The discovery phase provided a rich seam of knowledge to inform the next phase of the project: alpha. During discovery, DfT learned lots about colleagues who use the department’s transport data and what their needs are. From that research 4 personas were developed, representing real users from the policy, statistics, modelling and research and analysis areas.
By moving quickly onto alpha, the team could progress with building prototypes for an index and showcase these in front of people. This does not mean that user research has finished - quite the opposite. The team have been continuing to hold more in-depth interviews with users to validate and update the personas (though they have stood up pretty well so far). Additionally, they have set up a user group alongside the steering group to ensure users can hold the team to account - scary!
What’s the story? To be as open as possible, an agile area was set up in different parts of the building for each phase. One of the first actions taken was to draw up a user storyboard – this looks similar to a cartoon storyboard (see picture below). To do this, a persona is taken and their ‘ideal journey’ is drawn, for example when a user needs to gather evidence for a report. This journey is then tested with policy colleagues who identify any pain points in the process that need fixing. The storyboard is adjusted as per feedback, to help develop prototypes that work well in real life. Prototypes are then built and users are asked to try them out!
Priya storyboard example – this technique has been replicated across all personas.
What else are they up to? Lots. The team are looking at the data in greater detail, joining the dots between where data is and how users want to go about finding it. For instance, some want to go straight to the raw data; others want to find an expert who can explain it to them. It’s an important area to understand, and the phrase ‘discovery vectors’ has been coined to describe what’s being done. The research explains that users need to find information in all sorts of ways: by place, team, mode of transport, theme, phrase and keyword.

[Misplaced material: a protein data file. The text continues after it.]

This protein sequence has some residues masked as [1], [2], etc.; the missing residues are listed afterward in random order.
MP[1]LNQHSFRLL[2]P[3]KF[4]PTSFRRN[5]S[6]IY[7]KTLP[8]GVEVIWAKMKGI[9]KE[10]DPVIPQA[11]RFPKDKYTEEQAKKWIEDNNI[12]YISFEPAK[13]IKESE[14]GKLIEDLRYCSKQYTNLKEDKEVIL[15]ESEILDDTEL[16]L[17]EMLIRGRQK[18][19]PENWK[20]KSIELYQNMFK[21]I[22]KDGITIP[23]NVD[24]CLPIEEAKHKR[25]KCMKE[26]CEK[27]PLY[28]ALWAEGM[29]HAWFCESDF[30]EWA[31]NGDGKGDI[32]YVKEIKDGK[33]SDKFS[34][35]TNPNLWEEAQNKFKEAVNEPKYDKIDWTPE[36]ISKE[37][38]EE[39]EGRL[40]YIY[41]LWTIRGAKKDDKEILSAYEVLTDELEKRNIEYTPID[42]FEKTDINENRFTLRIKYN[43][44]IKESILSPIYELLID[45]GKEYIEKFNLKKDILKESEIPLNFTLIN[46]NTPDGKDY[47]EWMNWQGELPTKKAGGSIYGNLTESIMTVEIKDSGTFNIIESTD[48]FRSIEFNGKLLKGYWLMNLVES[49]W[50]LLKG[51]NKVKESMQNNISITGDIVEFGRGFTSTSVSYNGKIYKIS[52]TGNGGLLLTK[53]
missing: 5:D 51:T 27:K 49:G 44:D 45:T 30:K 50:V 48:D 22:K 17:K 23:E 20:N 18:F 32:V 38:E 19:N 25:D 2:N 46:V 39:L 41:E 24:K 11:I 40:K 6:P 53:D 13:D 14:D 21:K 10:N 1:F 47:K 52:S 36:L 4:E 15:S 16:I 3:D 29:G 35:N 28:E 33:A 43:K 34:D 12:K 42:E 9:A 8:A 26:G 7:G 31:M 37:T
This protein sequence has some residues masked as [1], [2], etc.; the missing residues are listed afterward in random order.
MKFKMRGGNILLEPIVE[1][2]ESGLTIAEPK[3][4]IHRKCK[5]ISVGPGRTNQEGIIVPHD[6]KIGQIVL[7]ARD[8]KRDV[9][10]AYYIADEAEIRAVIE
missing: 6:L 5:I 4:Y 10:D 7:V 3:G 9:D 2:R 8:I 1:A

We’re finding out in more detail:
· how the users need to discover data and information in different circumstances
· what methods they use
· what questions they ask during their search (for example, by analysing emails of data requests made to DfT’s statisticians)
· what factors contribute to the ‘moment of truth’ when users find the information they need
This is captured in a service blueprint - a set of key requirements that will determine what form the service needs to take.
Talk is cheap. The continued increase in availability of data represents a great opportunity to improve public services. Therefore DfT are not the only ones trying to make it easier to exploit this opportunity. During discovery and into alpha, the team have met up with colleagues from other departments across government and learned from each other, including at the event pictured below.
The team working with other Government departments to share Data Index Alpha findings.
This blog has been adapted from Richard Phillips’ (pictured in action below!) writing on the Department for Transport blog page, available to view here.